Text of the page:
When someone asked about what the government could do about AK-47s and the Westroads Mall shooting, Thompson said that assault weapons are not the problem, it is the people using them inappropriately; and it is not the government's place to remove guns from rightful citizens.

"Look at those church shootings," he said, in reference to the Colorado Springs, Colo., shootings that killed five and wounded five on Dec. 9. "That armed volunteer saved countless lives."

Thompson added, "My idea of gun control is a good, steady aim."

Friday, December 21, 2007

"Red December" Kalashnikov Match 12/30/07

Come join the fun at Langhorne Rod & Gun Club in Langhorne, PA on 12/30/07 for their Kalashnikov Match.

Arfcom thread HERE.

TRP thread HERE.

Monday, December 17, 2007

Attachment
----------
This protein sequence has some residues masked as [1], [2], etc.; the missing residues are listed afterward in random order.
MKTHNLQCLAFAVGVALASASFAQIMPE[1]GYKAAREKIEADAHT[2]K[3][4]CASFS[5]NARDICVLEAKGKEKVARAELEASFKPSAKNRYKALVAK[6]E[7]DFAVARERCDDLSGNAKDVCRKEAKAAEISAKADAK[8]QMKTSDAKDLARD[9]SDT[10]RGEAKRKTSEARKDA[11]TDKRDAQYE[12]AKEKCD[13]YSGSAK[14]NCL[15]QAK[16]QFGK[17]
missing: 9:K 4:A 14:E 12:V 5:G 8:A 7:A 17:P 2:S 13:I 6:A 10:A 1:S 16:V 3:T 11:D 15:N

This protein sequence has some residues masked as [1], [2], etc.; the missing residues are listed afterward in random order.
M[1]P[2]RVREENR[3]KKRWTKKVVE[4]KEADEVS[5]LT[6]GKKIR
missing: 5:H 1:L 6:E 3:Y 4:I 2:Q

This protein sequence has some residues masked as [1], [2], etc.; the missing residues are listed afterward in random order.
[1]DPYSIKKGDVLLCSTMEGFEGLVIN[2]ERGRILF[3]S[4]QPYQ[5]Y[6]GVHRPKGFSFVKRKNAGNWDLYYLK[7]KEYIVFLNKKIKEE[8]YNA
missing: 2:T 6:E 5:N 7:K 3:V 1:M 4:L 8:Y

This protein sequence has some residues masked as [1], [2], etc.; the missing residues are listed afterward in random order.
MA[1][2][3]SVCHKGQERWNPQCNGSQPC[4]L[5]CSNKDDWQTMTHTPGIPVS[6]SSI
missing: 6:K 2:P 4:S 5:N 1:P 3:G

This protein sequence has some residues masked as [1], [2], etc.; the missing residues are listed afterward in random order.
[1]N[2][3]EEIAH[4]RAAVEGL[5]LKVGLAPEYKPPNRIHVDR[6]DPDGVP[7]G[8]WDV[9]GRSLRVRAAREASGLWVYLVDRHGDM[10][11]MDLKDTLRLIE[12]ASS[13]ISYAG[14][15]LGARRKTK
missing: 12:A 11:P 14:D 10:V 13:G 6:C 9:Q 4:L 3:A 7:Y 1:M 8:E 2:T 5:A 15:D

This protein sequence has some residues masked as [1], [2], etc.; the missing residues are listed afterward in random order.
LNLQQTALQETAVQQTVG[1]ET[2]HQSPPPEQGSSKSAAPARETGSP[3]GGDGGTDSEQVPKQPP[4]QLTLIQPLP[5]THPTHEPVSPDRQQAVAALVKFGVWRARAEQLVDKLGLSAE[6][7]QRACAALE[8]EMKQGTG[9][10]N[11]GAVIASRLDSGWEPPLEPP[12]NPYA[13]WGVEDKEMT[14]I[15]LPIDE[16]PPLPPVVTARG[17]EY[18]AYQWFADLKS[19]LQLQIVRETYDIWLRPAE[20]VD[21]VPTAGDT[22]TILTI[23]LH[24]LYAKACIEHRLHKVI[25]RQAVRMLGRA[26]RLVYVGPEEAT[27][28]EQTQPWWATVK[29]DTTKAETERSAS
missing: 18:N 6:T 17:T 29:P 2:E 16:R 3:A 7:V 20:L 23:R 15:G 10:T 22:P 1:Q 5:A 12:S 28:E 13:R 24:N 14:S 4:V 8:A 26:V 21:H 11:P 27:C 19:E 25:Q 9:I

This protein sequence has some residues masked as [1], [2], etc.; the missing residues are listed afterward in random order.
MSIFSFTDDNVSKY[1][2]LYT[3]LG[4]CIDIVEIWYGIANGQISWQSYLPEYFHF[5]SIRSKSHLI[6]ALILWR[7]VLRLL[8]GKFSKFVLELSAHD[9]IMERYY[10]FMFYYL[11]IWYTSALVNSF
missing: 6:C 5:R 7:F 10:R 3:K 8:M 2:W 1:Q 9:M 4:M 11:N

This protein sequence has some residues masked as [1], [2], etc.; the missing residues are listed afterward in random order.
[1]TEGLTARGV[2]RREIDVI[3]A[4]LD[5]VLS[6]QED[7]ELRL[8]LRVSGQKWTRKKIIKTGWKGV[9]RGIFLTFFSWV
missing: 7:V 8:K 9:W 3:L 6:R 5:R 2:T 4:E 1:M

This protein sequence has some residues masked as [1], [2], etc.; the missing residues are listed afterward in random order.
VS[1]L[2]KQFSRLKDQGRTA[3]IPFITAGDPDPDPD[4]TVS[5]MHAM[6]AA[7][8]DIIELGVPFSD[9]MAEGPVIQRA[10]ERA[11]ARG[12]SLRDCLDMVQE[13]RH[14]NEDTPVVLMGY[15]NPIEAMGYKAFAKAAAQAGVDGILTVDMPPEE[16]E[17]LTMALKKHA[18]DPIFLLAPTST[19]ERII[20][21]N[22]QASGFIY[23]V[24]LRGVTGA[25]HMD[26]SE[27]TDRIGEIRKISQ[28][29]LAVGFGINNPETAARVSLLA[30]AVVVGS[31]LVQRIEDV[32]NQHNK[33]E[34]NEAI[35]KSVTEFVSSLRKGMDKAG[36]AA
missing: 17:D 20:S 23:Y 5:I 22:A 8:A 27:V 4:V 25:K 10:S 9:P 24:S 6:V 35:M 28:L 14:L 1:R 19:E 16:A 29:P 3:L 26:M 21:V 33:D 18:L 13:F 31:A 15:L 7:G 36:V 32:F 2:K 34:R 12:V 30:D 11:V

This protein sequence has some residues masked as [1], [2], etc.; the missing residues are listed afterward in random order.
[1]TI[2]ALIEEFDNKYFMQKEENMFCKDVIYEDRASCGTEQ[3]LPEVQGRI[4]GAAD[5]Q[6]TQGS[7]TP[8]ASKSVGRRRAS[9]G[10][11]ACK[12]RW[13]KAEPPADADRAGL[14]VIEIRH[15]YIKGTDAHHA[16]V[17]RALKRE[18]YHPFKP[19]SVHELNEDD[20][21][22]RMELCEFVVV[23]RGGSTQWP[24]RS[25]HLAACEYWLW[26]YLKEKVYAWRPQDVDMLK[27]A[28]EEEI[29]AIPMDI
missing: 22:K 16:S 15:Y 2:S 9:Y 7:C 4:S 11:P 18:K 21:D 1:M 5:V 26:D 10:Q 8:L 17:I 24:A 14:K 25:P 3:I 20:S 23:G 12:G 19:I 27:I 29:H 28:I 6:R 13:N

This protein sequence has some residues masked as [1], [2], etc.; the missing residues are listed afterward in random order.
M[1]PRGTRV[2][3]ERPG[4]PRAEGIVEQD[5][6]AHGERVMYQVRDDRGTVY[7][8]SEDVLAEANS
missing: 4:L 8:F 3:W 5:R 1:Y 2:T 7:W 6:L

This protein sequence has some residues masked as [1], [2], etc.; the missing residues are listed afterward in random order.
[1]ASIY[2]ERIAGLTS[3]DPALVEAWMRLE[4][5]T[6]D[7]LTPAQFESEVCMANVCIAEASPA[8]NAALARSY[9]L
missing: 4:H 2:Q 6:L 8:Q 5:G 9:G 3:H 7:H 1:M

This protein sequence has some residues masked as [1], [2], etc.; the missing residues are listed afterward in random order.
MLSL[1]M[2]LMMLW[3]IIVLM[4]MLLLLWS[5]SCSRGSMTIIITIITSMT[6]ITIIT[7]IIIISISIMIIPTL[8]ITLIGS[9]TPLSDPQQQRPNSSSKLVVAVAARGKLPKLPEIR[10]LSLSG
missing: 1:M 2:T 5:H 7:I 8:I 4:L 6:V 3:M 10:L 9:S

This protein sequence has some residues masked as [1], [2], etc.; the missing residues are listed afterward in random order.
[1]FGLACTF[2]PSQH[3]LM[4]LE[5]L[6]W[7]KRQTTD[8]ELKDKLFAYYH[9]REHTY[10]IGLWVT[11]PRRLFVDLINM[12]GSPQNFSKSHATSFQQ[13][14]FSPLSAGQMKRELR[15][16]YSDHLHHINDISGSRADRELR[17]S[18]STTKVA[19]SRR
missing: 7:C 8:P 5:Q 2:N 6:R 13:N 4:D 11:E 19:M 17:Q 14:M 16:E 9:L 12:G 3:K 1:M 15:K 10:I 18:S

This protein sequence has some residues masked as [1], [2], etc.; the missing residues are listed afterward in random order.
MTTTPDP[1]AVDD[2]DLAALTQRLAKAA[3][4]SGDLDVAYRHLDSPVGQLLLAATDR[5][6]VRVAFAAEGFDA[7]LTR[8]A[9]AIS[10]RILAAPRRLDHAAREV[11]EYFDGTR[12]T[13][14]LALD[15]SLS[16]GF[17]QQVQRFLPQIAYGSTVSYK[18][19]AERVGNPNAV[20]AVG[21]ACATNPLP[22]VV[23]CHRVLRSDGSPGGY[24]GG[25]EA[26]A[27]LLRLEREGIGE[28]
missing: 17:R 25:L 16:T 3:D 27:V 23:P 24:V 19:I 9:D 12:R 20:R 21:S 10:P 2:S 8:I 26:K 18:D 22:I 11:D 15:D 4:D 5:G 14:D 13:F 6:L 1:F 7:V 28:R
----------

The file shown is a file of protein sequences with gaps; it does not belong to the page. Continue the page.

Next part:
Stormy Weather

Saturday night the nor'easter that hit the NE part of the US blew into town.  We got wind and rain, no snow.  Yesterday was pretty crummy; this morning was dry and cold.

Yesterday afternoon I went out back and noticed that one of the arbor vitaes which has been threatening to fall over was leaning a bit more than it has been.  Last Fall it blew into the power line from the pole to the house, causing an outage.  After that, PECO came out and replace the line, running it on the other side of the tree.  A few months ago I had the cable drop redone on the other side of the tree, so the only wire that would be affected if the tree fell would be the Verizon line, which is unused since we have Comcast Digital Voice phone service.  Since the line was unused but I didn't want it to pull anything off the pole or my house, I cut it yesterday using a pole saw.

Good thing, too.  This morning as I was leaving I noticed that the tree fell last night in the wind.  Now I need to cut it up and dispose of it.  I figure that letting nature take care of it saved me a few hundred bucks compared with using a tree surgeon.

Sunday, December 16, 2007

Parallels 2.5 Build 3214 Under Leopard

This morning I decided I'd better verify that Parallels was still working, post-upgrade.  Good thing, too, because it wasn't.